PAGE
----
The daughter of parents who came from County Mayo in the west of Ireland to New York, Ivers grew up in the Bronx. She was drawn to the fiddle “and I sort of bothered my mother to rent me one, though she really wanted me to play piano,” Ivers says. She began learning from Martin Mulvihill “who was a brilliant teacher, and such a gentleman, you just wanted to please him,” she says. While still in her teens Ivers won the first of nine All Ireland championships in the fiddle. After a time studying for a degree and doing postgraduate work in mathematics she went into music full tilt, becoming a founding member of Cherish the Ladies and a featured cast member of Riverdance, playing with rock stars, world music ensembles, and symphony orchestra and pairing her Celtic based fiddle in a trio with a classical violinist and another whose specialty was jazz.
For Beyond the Bog Road Ivers felt called to return to her Irish roots, but with a bit of a different perspective than she’d had when exploring Ireland’s connections to other world musics in the past. It was that idea of the lasting faith and community and the changes and connections people from Ireland encountered in North America which guided her research and thinking as she prepared for Beyond the Bog Road concerts and for the album which would come from them. “I’m not like a typical traditional Irish player -- I love learning tunes but I wouldn’t be content just to keep learning more and more Irish tunes and playing them in sessions. I love that but I’ve always loved learning about other cultures,” she says.
Learning about the ways these other cultures met up with the music Irish people brought with them to North America informed her choices for the music on Beyond the Bog Road, both the pieces she wrote herself and those she chose from the tradition. From the Irish/Cajun/faith/bluegrass mix that makes the bones of Walk On, Ivers pairs Kitty’s Wedding from Ireland’s tradition with the American old time tune Smith’s Delight, making a set of tunes which showcases the lively aspects of her playing and reminds that dance rhythm makes a vital part of music making in both communities.
Dance formed a part of the inspiration for Crossroads, too, although in a different way and to a different musical result. In Ireland a few years back, Ivers and her husband Brian Mulligan helped organize a gathering in the village her father had come from. People met at the crossroads “and life was again celebrated through music and dance,” Ivers says. She was struck by a comment from one of the people there that he couldn’t bear to think of the hardships people who had emigrated from Ireland went through. That insight about people who stayed and people who left led Ivers to compose this quietly lyrical piece which readily invites reflection about travels and journeys of all sorts.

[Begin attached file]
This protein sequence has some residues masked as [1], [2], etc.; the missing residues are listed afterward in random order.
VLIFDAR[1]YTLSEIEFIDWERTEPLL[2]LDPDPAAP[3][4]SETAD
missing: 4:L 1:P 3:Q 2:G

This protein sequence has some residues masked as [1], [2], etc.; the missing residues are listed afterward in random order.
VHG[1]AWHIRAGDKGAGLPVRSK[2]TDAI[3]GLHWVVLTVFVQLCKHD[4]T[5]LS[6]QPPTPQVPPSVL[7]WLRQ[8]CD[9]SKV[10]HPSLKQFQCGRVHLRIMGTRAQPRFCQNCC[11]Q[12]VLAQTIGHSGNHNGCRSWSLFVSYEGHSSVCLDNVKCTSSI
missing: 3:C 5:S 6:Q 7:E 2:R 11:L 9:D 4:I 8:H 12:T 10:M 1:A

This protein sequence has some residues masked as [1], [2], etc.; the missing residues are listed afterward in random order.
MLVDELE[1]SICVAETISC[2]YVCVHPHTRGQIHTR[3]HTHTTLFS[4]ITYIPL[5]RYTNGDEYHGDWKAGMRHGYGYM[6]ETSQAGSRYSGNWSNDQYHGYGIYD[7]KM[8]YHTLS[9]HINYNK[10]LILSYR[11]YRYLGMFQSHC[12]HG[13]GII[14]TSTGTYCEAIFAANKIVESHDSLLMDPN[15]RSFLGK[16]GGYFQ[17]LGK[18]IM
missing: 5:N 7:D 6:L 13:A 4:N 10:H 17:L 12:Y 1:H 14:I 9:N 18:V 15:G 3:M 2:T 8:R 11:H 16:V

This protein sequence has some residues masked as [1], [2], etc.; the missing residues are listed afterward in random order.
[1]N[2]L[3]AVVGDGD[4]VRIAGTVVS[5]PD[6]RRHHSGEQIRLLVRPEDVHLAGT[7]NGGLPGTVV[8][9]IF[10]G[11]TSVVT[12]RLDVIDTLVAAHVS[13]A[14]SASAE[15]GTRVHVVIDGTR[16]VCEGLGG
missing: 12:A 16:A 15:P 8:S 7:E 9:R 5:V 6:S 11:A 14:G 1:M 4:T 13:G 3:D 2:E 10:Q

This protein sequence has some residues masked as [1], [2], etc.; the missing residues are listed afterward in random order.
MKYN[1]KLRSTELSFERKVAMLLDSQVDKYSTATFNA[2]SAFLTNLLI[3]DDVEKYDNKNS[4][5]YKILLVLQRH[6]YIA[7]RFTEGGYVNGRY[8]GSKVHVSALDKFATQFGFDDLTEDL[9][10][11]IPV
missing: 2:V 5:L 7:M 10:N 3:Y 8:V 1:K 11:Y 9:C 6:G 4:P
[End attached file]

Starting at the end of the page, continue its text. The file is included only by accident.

The Green Fields of America, sung by Niamh Parsons, is an emigration song which mixes regret and hope, while Linin’ Track is a lively set which pairs two songs of working on the railways at the turn of the nineteenth century, the bluesy Linin’ Track which railroad workers used to help keep the rhythm of their work going on and and the Irish jig Paddy on the Railway. It marks another joining of cultures through music.
Perhaps the least expected piece on the album is one with music composed by Louis Armstrong. It’s a little known -- until now -- piece of his work, celebrating, as Ivers explains in her notes, the dance off traditions which often featured African American and Irish tap dancers and played here with more than a hint of New Orleans in style.
On other songs and tunes Ivers ventures to the music of Quebec, to Galicia, to Cape Breton, and other aspects of her family experience in Ireland and Irish in America. The set which begins with Mackerel Sky pairs an idea from her mother’s home place in County Mayo in Ireland with a Cape Breton idea of strathspey, while the other tunes in the set, all written by Ivers, come from other aspects of her family life.
What began as project about music of the Irish diaspore and connections with other communities in North America took on several different hues as the process unfolded. Ivers was “floored by the amount of stuff I was learning --I probably came out a different player after realizing some of this stuff, “ she says. Life events took hold too. During the course of making the album Ivers and her husband welcomed their son Aidan home, and not long after “our family lost my father John, father in law Barney and mother in law Alice. Just before these sad losses we all welcomed our son home. They all waited and welcomed him with joy.
“I had this big roadmap of the record and the history points I wanted to hit,” she says. “Then these tender life events took hold, and because this record came up from my lifetime, all these things began coming out in what I was writing and how I was playing.”
Circling back in a way to the affirmation of faith found in Walk On, Ivers closes the album with the quietly reflective original tune Waiting for Aidan.
Photograph of bog road by Pamela Norrington; photograph of Eileen Ivers by Kerry Dexter. Thankgn you for respecting copyright.